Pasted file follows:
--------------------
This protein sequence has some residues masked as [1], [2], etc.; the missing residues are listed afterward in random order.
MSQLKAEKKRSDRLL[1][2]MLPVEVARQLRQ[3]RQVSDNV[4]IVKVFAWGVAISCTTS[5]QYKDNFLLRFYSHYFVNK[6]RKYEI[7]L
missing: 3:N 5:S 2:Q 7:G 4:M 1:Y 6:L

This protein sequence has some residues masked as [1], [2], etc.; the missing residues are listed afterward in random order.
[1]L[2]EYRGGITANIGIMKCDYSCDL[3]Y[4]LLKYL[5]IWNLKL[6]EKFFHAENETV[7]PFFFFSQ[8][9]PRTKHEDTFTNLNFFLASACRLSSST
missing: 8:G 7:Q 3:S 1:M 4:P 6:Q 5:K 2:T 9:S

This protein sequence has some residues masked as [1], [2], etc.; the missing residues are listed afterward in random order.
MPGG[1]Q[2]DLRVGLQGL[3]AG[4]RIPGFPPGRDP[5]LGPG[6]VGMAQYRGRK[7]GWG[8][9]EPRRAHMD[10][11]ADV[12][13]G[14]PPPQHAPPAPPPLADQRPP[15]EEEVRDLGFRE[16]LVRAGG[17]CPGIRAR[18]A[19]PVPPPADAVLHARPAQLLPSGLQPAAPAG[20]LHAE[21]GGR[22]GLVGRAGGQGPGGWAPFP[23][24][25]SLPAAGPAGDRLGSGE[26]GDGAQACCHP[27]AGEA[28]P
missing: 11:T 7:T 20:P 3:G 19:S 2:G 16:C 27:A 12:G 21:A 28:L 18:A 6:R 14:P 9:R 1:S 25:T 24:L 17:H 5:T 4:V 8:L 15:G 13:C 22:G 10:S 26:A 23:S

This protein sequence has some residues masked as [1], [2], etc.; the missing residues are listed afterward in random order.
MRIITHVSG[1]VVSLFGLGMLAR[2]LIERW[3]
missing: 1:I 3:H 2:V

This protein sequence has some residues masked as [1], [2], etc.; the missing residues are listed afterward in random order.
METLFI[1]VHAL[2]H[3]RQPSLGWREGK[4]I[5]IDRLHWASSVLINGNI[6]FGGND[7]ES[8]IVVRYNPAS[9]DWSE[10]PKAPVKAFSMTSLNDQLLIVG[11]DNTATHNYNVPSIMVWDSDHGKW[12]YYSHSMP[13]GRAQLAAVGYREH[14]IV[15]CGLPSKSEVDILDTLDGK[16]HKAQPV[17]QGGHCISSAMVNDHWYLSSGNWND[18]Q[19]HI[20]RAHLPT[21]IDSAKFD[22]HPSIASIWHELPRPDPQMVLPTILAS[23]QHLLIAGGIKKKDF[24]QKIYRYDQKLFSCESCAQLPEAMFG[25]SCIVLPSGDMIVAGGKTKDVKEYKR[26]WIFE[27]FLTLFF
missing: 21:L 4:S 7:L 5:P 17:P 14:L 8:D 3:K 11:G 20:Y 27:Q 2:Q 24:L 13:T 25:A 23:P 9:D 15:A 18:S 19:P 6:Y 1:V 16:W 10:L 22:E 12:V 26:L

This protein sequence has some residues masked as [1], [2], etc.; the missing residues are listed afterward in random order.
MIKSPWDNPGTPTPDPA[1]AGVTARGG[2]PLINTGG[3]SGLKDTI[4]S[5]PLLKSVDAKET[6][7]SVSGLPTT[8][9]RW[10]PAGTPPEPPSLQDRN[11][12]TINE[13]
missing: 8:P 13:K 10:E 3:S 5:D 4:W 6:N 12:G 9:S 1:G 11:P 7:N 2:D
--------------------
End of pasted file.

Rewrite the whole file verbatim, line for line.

This protein sequence has some residues masked as [1], [2], etc.; the missing residues are listed afterward in random order.
MSQLKAEKKRSDRLL[1][2]MLPVEVARQLRQ[3]RQVSDNV[4]IVKVFAWGVAISCTTS[5]QYKDNFLLRFYSHYFVNK[6]RKYEI[7]L
missing: 3:N 5:S 2:Q 7:G 4:M 1:Y 6:L

This protein sequence has some residues masked as [1], [2], etc.; the missing residues are listed afterward in random order.
[1]L[2]EYRGGITANIGIMKCDYSCDL[3]Y[4]LLKYL[5]IWNLKL[6]EKFFHAENETV[7]PFFFFSQ[8][9]PRTKHEDTFTNLNFFLASACRLSSST
missing: 8:G 7:Q 3:S 1:M 4:P 6:Q 5:K 2:T 9:S

This protein sequence has some residues masked as [1], [2], etc.; the missing residues are listed afterward in random order.
MPGG[1]Q[2]DLRVGLQGL[3]AG[4]RIPGFPPGRDP[5]LGPG[6]VGMAQYRGRK[7]GWG[8][9]EPRRAHMD[10][11]ADV[12][13]G[14]PPPQHAPPAPPPLADQRPP[15]EEEVRDLGFRE[16]LVRAGG[17]CPGIRAR[18]A[19]PVPPPADAVLHARPAQLLPSGLQPAAPAG[20]LHAE[21]GGR[22]GLVGRAGGQGPGGWAPFP[23][24][25]SLPAAGPAGDRLGSGE[26]GDGAQACCHP[27]AGEA[28]P
missing: 11:T 7:T 20:P 3:G 19:S 2:G 16:C 27:A 12:G 21:A 28:L 18:A 6:R 14:P 9:R 1:S 25:T 24:L 17:H 5:T 4:V 8:L 15:G 13:C 22:G 10:S 26:A 23:S

This protein sequence has some residues masked as [1], [2], etc.; the missing residues are listed afterward in random order.
MRIITHVSG[1]VVSLFGLGMLAR[2]LIERW[3]
missing: 1:I 3:H 2:V

This protein sequence has some residues masked as [1], [2], etc.; the missing residues are listed afterward in random order.
METLFI[1]VHAL[2]H[3]RQPSLGWREGK[4]I[5]IDRLHWASSVLINGNI[6]FGGND[7]ES[8]IVVRYNPAS[9]DWSE[10]PKAPVKAFSMTSLNDQLLIVG[11]DNTATHNYNVPSIMVWDSDHGKW[12]YYSHSMP[13]GRAQLAAVGYREH[14]IV[15]CGLPSKSEVDILDTLDGK[16]HKAQPV[17]QGGHCISSAMVNDHWYLSSGNWND[18]Q[19]HI[20]RAHLPT[21]IDSAKFD[22]HPSIASIWHELPRPDPQMVLPTILAS[23]QHLLIAGGIKKKDF[24]QKIYRYDQKLFSCESCAQLPEAMFG[25]SCIVLPSGDMIVAGGKTKDVKEYKR[26]WIFE[27]FLTLFF
missing: 21:L 4:S 7:L 5:P 17:P 14:L 8:D 3:K 11:G 20:Y 27:Q 2:Q 24:L 13:T 25:A 23:P 9:D 15:A 18:S 19:P 6:Y 1:V 16:W 10:L 22:E 12:V 26:L

This protein sequence has some residues masked as [1], [2], etc.; the missing residues are listed afterward in random order.
MIKSPWDNPGTPTPDPA[1]AGVTARGG[2]PLINTGG[3]SGLKDTI[4]S[5]PLLKSVDAKET[6][7]SVSGLPTT[8][9]RW[10]PAGTPPEPPSLQDRN[11][12]TINE[13]
missing: 8:P 13:K 10:E 3:S 5:D 4:W 6:N 12:G 9:S 1:G 11:P 7:N 2:D